What to do: It’s tempting to rip a hangnail off, but don’t. Instead, snip it with nail scissors. “The results of ripping—a sore finger and an open wound that could end in a bacterial or fungal infection—aren’t worth it,” says Dendy Engelman, MD, a board-certified dermatologist in New York City. If you don’t have scissors, coat the hangnail in Vaseline and cover it with a bandage until you do. Prevent hangnails by applying an oil, like Essie Apricot Cuticle Oil ($9; essie.com), or an ointment with petroleum jelly, like Aquaphor ($14; amazon.com), nightly.
Hands are in constant use. “With all that stretching comes a loss of firmness, which can result in wrinkling,” says Neal Schultz, MD, a board-certified dermatologist in New York City.
What to do: “Switch to a hand cream with hyaluronic acid,” says Dr. Schultz. “It will temporarily increase skin volume from moisture, which fills in wrinkles.” Try Neutrogena Hydro Boost Gel Hand Cream With Hyaluronic Acid ($6; walgreens.com). Helpful for long-term results: exfoliants, including glycolic acids and retinoids, in products such as Vichy LiftActiv Retinol HA ($45; vichyusa.com). “They reduce wrinkles by signaling the skin to make more collagen and increase thickness in its top layer,” says Schultz.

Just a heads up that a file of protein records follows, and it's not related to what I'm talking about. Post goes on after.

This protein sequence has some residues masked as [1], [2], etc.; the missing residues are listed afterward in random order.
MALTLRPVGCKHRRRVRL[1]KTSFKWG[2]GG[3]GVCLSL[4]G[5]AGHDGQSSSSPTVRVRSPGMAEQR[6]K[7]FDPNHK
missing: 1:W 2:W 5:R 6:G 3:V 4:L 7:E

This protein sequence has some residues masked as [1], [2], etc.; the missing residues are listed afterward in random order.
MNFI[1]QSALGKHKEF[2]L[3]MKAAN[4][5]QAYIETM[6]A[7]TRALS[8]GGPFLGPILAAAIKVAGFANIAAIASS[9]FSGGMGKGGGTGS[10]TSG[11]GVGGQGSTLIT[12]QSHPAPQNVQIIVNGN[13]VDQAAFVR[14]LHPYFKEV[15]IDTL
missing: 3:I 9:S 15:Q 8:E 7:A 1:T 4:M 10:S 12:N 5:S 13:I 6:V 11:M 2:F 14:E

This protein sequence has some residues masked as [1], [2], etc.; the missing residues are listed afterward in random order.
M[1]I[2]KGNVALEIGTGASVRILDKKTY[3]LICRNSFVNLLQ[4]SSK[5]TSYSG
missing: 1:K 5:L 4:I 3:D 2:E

Next level: If hand crinkles drive you bonkers and you have the cash, ask your doctor about hyaluronic acid fillers to plump the skin (such as Restylane and JuvÃderm, $1,500 to $2,500 per treatment). Or consider lasers, like the Erbium ($2,500 per treatment) or Fraxel ($1,500 per treatment), which prompt the body to make more skin-plumping collagen.